so doing it secures benefits and positive economic outcomes that Member States would normally
be unable to achieve when acting in isolation.
The RFNSP has been validated as in general it has all the components of recommendations made
late last year by the Commission on Sustainable Agriculture and Climate Change of the CGIAR12.
In the lead up to UN global climate talks in Durban, South Africa, from 28 November to 9 December
2011, an independent global commission of eminent scientists has released a set of concrete
recommendations to policy makers on how to achieve food security in the face of climate change.
Based on a thorough review of existing research, the commissioners urged immediate, coordinated
action toward transforming the food system to meet current and future threats to food security and
The Commission on Sustainable Agriculture and Climate Change's "Summary for Policy Makers"
outlines crucial policy responses to the global challenge of feeding a world confronted by climate
change, population growth, poverty, food price spikes and degraded ecosystems. The seven high
level recommendations are:
1. Integrate food security and sustainable agriculture into global and national policies
2. Significantly raise the level of global investment in sustainable agriculture and food systems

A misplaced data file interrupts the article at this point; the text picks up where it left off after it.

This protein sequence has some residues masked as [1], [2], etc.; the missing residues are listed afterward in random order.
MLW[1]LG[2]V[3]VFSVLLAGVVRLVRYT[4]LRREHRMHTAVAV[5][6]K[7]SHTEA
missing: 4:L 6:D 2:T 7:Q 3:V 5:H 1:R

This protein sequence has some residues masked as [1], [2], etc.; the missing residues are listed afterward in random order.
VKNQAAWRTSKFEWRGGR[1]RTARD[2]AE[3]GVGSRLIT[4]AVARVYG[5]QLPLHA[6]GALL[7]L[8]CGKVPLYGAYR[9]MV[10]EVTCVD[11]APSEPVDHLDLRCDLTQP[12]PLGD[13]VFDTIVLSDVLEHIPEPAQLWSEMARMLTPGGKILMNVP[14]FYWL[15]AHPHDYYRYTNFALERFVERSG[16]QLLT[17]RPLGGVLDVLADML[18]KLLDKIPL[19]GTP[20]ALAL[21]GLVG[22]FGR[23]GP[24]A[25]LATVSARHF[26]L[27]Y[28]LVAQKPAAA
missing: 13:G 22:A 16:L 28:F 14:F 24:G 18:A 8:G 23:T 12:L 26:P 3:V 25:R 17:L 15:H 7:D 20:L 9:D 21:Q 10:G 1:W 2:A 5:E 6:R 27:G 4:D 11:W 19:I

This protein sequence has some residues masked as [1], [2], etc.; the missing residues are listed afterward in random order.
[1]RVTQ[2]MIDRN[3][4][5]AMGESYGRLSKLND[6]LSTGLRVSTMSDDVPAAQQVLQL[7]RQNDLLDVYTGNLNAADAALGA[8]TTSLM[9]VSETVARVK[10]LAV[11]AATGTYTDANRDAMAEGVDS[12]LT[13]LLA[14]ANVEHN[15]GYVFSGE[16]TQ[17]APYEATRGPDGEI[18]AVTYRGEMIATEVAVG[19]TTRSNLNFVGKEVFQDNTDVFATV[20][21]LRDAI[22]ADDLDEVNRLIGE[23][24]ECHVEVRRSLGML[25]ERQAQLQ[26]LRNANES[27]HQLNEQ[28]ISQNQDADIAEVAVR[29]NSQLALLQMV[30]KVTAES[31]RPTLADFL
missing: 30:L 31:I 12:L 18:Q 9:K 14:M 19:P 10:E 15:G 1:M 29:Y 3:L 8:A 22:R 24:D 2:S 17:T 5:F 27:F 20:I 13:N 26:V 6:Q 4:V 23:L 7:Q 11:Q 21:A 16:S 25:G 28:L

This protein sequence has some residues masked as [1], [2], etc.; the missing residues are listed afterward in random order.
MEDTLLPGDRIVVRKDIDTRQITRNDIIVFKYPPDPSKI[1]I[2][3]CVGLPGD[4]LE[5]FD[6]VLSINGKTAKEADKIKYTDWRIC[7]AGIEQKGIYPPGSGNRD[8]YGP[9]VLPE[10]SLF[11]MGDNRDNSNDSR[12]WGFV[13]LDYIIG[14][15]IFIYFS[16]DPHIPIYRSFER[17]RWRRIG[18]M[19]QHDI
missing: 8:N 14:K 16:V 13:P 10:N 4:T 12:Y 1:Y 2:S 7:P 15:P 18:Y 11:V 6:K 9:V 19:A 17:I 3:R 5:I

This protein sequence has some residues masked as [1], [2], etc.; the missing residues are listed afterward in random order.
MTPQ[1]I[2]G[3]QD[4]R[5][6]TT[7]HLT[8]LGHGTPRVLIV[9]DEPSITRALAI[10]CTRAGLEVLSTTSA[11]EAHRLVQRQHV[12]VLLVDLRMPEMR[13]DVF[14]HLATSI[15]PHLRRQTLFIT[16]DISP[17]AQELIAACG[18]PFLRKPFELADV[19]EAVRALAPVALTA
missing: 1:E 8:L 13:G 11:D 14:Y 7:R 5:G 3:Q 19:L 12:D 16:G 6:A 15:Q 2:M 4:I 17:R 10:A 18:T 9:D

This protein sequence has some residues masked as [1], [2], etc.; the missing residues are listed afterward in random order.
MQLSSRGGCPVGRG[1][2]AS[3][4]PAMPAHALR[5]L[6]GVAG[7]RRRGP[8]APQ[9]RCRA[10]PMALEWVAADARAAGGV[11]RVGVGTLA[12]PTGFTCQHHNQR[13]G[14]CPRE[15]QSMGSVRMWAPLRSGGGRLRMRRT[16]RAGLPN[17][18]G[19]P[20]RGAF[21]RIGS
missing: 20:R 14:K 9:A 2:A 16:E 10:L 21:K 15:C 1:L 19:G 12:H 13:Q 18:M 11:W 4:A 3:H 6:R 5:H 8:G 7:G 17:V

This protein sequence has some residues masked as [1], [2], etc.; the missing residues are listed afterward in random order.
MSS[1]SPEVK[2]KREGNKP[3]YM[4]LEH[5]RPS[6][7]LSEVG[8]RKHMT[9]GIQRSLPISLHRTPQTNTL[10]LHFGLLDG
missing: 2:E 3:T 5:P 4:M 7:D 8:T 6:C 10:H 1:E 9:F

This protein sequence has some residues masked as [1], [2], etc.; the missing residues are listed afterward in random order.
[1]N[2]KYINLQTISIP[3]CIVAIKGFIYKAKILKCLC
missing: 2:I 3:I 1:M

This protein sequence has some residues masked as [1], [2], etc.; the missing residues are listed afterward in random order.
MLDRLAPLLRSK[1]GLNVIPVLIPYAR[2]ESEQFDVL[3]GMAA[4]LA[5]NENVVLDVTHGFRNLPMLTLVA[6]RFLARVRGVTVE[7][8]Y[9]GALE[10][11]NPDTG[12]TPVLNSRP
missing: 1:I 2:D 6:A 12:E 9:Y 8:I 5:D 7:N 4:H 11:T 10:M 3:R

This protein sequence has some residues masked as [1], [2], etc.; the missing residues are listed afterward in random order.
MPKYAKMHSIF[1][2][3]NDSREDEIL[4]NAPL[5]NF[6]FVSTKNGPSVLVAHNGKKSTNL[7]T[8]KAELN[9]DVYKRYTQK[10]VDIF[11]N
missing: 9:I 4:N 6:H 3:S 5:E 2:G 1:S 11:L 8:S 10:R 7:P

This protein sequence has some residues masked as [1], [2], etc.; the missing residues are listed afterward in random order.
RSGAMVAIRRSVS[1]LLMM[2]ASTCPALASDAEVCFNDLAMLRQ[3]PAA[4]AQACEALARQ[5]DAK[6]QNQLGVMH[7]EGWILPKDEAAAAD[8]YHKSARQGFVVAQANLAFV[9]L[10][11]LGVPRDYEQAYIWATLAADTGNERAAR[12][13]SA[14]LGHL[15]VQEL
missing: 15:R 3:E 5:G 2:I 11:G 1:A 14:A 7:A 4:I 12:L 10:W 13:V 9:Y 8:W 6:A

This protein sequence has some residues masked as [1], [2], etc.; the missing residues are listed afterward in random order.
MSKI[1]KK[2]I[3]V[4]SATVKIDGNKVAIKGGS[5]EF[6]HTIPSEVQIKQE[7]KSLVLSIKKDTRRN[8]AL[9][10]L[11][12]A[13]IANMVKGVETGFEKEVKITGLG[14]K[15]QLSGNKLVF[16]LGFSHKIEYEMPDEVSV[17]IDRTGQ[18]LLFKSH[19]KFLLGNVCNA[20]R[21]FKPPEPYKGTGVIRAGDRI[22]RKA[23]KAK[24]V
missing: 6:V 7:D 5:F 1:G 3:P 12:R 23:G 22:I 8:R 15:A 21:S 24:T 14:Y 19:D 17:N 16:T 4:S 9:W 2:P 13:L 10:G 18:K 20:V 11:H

in the next decade
3. Sustainably intensify agricultural production while reducing greenhouse gas emissions and
other negative environmental impacts of agriculture
4. Target populations and sectors that are most vulnerable to climate change and food
5. Reshape food access and consumption patterns to ensure basic nutritional needs are met
and to foster healthy and sustainable eating habits worldwide
6. Reduce loss and waste in food systems, particularly from infrastructure, farming practices,
processing, distribution and household habits
7. Create comprehensive, shared, integrated information systems that encompass human and
Beddington J, Asaduzzaman M, Fernandez A, Clark M, Guillou M, Jahn M, Erda L, Mamo T, Van Bo N, Nobre CA, Scholes R, Sharma R,
Wakhungu J. 2011. Achieving food security in the face of climate change: Summary for policy makers from the Commission on Sustainable
Agriculture and Climate Change. CGIAR Research Program on Climate Change, Agriculture and Food Security (CCAFS). Copenhagen,